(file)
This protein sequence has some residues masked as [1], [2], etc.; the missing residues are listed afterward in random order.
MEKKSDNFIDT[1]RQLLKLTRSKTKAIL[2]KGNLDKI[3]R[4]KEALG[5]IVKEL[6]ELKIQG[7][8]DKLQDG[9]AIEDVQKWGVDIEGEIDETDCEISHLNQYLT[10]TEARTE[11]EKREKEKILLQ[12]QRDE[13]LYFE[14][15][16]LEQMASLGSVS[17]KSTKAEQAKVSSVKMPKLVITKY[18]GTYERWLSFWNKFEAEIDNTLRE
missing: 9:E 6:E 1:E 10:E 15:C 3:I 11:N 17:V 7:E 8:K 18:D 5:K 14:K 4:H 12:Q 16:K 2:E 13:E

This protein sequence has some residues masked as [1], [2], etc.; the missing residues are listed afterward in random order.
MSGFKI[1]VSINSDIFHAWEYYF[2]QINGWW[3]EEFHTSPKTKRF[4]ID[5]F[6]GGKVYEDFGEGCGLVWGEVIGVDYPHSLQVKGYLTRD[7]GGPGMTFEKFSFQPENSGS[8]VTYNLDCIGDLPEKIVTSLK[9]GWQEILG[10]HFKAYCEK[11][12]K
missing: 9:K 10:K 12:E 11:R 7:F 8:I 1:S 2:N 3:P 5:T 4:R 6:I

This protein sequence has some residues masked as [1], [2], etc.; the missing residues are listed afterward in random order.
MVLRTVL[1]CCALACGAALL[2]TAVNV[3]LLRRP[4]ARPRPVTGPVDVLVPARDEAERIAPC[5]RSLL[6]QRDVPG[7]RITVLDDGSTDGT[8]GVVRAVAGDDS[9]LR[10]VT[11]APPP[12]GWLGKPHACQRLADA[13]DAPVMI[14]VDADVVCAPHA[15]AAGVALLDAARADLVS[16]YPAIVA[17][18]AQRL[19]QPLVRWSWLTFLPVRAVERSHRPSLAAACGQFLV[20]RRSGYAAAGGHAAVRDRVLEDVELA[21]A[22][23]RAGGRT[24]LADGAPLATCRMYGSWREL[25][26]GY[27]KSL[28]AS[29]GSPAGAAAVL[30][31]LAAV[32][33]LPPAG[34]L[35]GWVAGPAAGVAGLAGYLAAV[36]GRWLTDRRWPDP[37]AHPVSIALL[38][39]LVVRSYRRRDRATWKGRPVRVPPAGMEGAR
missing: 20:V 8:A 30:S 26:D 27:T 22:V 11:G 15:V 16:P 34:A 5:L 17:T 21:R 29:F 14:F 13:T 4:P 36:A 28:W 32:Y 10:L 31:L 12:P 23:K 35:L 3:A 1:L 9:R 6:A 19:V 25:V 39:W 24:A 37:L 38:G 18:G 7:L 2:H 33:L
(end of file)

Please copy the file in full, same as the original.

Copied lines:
This protein sequence has some residues masked as [1], [2], etc.; the missing residues are listed afterward in random order.
MEKKSDNFIDT[1]RQLLKLTRSKTKAIL[2]KGNLDKI[3]R[4]KEALG[5]IVKEL[6]ELKIQG[7][8]DKLQDG[9]AIEDVQKWGVDIEGEIDETDCEISHLNQYLT[10]TEARTE[11]EKREKEKILLQ[12]QRDE[13]LYFE[14][15][16]LEQMASLGSVS[17]KSTKAEQAKVSSVKMPKLVITKY[18]GTYERWLSFWNKFEAEIDNTLRE
missing: 9:E 6:E 1:E 10:E 15:C 3:I 11:N 17:V 7:E 8:K 18:D 5:K 14:K 4:H 12:Q 16:K 2:E 13:E

This protein sequence has some residues masked as [1], [2], etc.; the missing residues are listed afterward in random order.
MSGFKI[1]VSINSDIFHAWEYYF[2]QINGWW[3]EEFHTSPKTKRF[4]ID[5]F[6]GGKVYEDFGEGCGLVWGEVIGVDYPHSLQVKGYLTRD[7]GGPGMTFEKFSFQPENSGS[8]VTYNLDCIGDLPEKIVTSLK[9]GWQEILG[10]HFKAYCEK[11][12]K
missing: 9:K 10:K 12:E 11:R 7:F 8:I 1:S 2:N 3:P 5:T 4:R 6:I

This protein sequence has some residues masked as [1], [2], etc.; the missing residues are listed afterward in random order.
MVLRTVL[1]CCALACGAALL[2]TAVNV[3]LLRRP[4]ARPRPVTGPVDVLVPARDEAERIAPC[5]RSLL[6]QRDVPG[7]RITVLDDGSTDGT[8]GVVRAVAGDDS[9]LR[10]VT[11]APPP[12]GWLGKPHACQRLADA[13]DAPVMI[14]VDADVVCAPHA[15]AAGVALLDAARADLVS[16]YPAIVA[17][18]AQRL[19]QPLVRWSWLTFLPVRAVERSHRPSLAAACGQFLV[20]RRSGYAAAGGHAAVRDRVLEDVELA[21]A[22][23]RAGGRT[24]LADGAPLATCRMYGSWREL[25][26]GY[27]KSL[28]AS[29]GSPAGAAAVL[30][31]LAAV[32][33]LPPAG[34]L[35]GWVAGPAAGVAGLAGYLAAV[36]GRWLTDRRWPDP[37]AHPVSIALL[38][39]LVVRSYRRRDRATWKGRPVRVPPAGMEGAR
missing: 20:V 8:A 30:S 26:D 27:T 22:V 11:G 15:V 16:P 34:A 5:L 17:T 21:R 29:F 14:F 13:T 4:P 36:A 28:W 32:Y 10:L 31:L 12:P 23:K 35:L 3:A 1:L 9:R 6:A 19:V 25:V 39:W 24:A 37:L 38:G 18:G 7:L 2:H 33:L